The pundits were right. The Minister of Finance, the Hon Steven Joyce, presented his first Budget on Thursday 25 May and it was definitely a ‘steady as she goes affair’ with few surprises.
The Minister said the outlook for New Zealand’s economy is positive and the Crown’s books are steadily improving. We highlight some of the Budget’s key points below.
From 1 April 2018, there will be tax cuts for every working New Zealander with particular emphasis on lower to middle income earners.
Income that can be earned at the lowest tax rate of 10.5% will rise from $14,000 to $22,000 which means $11 more a week. The 17.5% income tax rate will be raised from $48,000 to $52,000 giving an increase of $20 a week.
Continue reading “Budget 2017 – An overview”
Proposed business tax changes
In April, the government announced a package of proposals to simplify business tax, many of which will benefit small and medium-sized businesses. Some of the key tax proposals include:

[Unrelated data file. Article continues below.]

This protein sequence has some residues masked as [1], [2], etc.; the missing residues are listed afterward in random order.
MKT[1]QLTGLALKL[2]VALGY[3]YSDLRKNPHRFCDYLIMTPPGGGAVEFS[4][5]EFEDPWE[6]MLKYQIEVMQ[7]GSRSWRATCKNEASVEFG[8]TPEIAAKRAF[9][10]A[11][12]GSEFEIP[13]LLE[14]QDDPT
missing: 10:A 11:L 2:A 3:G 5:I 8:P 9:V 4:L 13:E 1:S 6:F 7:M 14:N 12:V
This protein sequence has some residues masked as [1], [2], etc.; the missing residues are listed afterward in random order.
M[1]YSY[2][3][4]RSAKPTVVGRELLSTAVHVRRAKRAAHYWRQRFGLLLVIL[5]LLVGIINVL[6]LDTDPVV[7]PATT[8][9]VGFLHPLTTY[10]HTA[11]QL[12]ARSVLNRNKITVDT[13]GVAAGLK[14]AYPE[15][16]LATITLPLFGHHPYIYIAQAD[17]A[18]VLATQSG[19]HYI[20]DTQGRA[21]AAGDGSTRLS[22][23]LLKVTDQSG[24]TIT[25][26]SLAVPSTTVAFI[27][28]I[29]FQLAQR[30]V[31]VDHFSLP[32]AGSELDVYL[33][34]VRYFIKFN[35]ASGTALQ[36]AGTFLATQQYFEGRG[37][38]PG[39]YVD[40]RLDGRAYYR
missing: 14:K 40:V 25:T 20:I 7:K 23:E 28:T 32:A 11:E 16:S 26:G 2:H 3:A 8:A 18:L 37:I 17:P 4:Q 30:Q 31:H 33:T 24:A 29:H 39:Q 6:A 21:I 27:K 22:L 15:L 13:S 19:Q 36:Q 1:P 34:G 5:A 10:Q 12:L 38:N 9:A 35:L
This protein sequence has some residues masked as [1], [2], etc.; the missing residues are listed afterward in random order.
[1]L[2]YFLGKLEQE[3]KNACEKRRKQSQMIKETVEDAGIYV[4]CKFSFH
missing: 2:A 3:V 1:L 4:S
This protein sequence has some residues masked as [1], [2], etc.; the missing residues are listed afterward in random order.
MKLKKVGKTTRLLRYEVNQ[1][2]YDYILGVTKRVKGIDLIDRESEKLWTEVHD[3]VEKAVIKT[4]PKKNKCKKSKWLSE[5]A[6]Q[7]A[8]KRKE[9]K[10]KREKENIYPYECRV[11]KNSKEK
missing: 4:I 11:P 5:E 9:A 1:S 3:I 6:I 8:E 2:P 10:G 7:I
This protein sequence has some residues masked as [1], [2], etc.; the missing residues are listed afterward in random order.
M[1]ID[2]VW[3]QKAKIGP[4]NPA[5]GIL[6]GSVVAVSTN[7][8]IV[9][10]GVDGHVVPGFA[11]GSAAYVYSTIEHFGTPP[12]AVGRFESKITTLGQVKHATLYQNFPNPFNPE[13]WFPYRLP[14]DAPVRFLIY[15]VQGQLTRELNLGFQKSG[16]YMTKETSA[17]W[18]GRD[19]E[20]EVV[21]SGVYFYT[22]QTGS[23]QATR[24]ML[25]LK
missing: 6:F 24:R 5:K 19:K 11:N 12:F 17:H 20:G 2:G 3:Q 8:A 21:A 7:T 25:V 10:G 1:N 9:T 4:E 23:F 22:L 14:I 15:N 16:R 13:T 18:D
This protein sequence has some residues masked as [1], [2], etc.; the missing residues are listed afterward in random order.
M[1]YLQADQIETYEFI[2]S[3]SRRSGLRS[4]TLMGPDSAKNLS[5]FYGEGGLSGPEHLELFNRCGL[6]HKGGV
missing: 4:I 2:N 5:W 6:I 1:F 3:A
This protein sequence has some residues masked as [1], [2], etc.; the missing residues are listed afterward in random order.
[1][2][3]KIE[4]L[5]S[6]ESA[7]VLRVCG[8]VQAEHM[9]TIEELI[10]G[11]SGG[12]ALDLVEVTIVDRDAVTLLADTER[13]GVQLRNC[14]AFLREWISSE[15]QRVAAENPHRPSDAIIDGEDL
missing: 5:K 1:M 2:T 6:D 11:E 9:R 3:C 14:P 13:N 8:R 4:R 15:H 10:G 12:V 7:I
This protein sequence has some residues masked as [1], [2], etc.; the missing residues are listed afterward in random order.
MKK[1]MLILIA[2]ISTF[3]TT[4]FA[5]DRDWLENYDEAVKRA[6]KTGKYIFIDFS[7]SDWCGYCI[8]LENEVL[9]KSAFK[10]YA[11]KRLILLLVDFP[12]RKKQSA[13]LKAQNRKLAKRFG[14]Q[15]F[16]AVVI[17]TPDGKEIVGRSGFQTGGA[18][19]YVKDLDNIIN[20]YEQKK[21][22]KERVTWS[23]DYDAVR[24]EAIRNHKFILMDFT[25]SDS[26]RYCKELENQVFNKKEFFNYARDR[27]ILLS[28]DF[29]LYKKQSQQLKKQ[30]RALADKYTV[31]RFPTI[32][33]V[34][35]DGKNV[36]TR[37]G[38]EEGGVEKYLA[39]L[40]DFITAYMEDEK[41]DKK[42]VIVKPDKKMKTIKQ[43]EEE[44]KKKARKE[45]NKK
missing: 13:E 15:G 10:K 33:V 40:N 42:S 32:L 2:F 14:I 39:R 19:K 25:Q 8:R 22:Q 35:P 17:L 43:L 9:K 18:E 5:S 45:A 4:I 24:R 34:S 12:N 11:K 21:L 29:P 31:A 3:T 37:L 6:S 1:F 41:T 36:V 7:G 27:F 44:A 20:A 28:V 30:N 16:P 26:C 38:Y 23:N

- A new pay-as-you-go option for paying provisional tax for small businesses with less than $5 million annual turnover. This will give small businesses an alternative to the current system which requires three annual provisional tax payments. To take advantage of the proposal, businesses will need to use a cloud-based accounting system, such as Xero, linked to the Inland Revenue.
- Changes to the ‘use-of-money interest’ rules that govern the interest paid to taxpayers for overpayment of tax and interest charged for underpayment. The practical effect is that the changes will eliminate or reduce use-of-money interest for most taxpayers.
- Contractors will be able to elect their own withholding tax rate to better reflect their circumstances and reduce the impact of provisional tax.
- Certain penalties will be removed, including the current 1% monthly penalty for new debt. However, immediate penalties and interest charges for late payments will still apply.
Continue reading “Tax changes, smoke alarms and insulation…”
BUSINESS BRIEFS: The tail of two crocodiles, Business tax proposals announced, Attempt to structure around the Overseas Investment Act proves costly.
The ‘tail’ of two crocodiles